Posted on 16 Sep 2009
Senate Finance Committee Chairman Max Baucus formally unveiled a 10-year $856 billion bill that would extend health insurance to tens of millions of Americans not now covered, moving an important step forward on President Barack Obama's top domestic priority.
The sweeping measure is designed to steer a more moderate course on health policy than other major bills moving through Capitol Hill, and it doesn't propose to create a new government insurance plan to compete with private insurers, as proposed in rival House legislation and favored by many liberals. Instead, the Montana Democrat is proposing to expand coverage by creating a network of nonprofit health-insurance cooperatives. The cooperatives would be seeded with $6 billion in federal money, enough to cover start-up costs and meet insurance solvency requirements.
More than a year in the making, the bill would overhaul the nation's health-care system and has sparked a sharp battle between Republican leaders and the White House over the size and role of government in the nation's economy. (Read the full text of the Baucus plan.)
The bill was swiftly denounced by Senate Minority Leader Mitch McConnell, who complained it would cut Medicare, which provides insurance to the elderly, and impose new tax burdens on families and small businesses.
Only in Washington would anyone think that makes sense, especially in this economy," he said, adding taxpayers don't want "yet another thousand-page, trillion-dollar government program."
The measure would broaden eligibility for Medicaid, the existing federal-state health program for the poor, and it would create a new national insurance exchange, where individuals and small businesses can purchase insurance. Individuals and families would be required to purchase insurance and would face penalties ranging from $750 to $3,800 for not complying.
However, those at the lower end of the income ladder and who aren't on Medicaid would receive federal tax subsidies to defray the cost.
Under the bill, the subsidies – in the form of a refundable tax credit -- would flow to individuals and families with incomes up to 300% of poverty. For those with incomes from 300% to 400% of poverty, the bill would cap annual insurance premiums at 13% of income. Liberal critics say that level is too large and would expose middle-income families to big new expenses.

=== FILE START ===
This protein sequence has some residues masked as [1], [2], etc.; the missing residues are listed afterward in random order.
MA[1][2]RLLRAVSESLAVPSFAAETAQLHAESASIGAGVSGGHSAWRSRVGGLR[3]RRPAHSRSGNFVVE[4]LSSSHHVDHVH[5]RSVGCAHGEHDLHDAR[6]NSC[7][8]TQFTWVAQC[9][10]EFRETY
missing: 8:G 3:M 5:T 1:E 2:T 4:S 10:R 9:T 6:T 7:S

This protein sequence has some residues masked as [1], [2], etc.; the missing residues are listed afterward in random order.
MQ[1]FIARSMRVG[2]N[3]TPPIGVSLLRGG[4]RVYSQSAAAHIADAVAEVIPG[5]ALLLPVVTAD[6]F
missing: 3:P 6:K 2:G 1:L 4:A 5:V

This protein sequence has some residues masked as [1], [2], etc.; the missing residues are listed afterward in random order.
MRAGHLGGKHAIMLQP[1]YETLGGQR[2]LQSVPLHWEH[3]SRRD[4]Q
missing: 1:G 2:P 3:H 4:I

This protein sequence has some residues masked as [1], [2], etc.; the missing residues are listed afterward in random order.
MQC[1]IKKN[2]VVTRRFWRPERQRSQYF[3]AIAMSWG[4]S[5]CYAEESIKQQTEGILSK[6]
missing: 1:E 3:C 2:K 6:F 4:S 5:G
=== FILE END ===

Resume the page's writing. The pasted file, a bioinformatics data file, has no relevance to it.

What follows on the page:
The bill wouldn't require employers to provide insurance, a break with the more aggressive House bill. But it would require businesses that have more than 50 workers and don't offer insurance to reimburse the government for part of the cost of any taxpayer-backed insurance subsidies the workers receive.
Insurers would be barred from using a range of practices that critics say have created economic turmoil for millions of families. Among other things, the measure would bar them from denying health coverage to individuals with pre-existing conditions or imposing annual or lifetime limits on coverage.
Senate Majority Leader Harry Reid intends to convene a caucus of Senate Democrats Thursday to discuss the legislation. Mr. Baucus is intent on bringing the bill before the influential Finance panel next week.
Mr. Baucus has hoped to win over Republican Sens. Olympia Snowe of Maine, Chuck Grassley of Iowa and Mike Enzi of Wyoming, arguing a bipartisan bill has the best chance of ensuring passage on the Senate floor. For now, the senator is pressing forward with his own bill. He still has hopes of winning bipartisan support, either in committee next week or on the floor next month.
"This is a unique moment in history where we can finally reach an objective so many of us have sought for so long," Mr. Baucus said in a statement. The senator stressed he "worked to build a balanced, common-sense package," and vowed to press forward on the floor. "Now we can finally pass legislation that will rein in health care costs and deliver quality, affordable care to the American people."
Mr. Baucus stressed the bill wouldn't add to the federal deficit. The bill is financed by some new taxes and by holding back the rate of growth in programs like Medicare.
Among other things, the bill would levy a new 35% excise tax on high-dollar insurance plans. The tax would fall on insurers offering plans with values above $8,000 for individuals and $21,000 for families. The premium tax would take effect in 2013 and raise $215 billion over 10 years, according to a preliminary estimate from the Joint Committee on Taxation.
The bill would also levy a total of $93 billion in fees on health-care-related industries over 10 years, to help offset the bill's price tag. Pharmaceutical companies would face an annual assessment of $2.3 billion, medical-device manufacturers $4 billion and health insurers $6 billion, all apportioned according to a firm's market share.
Action in the Finance Committee will affect other versions of the health legislation. In the House, moderate Democrats have resisted moving forward, arguing they won't vote to create a public-health-insurance option if the Senate isn't going to support one.
In recent days, House Democratic leaders have signaled flexibility on the issue. And with Mr. Baucus moving forward, the pace of efforts to craft a compromise bill in the House are likely to gain steam.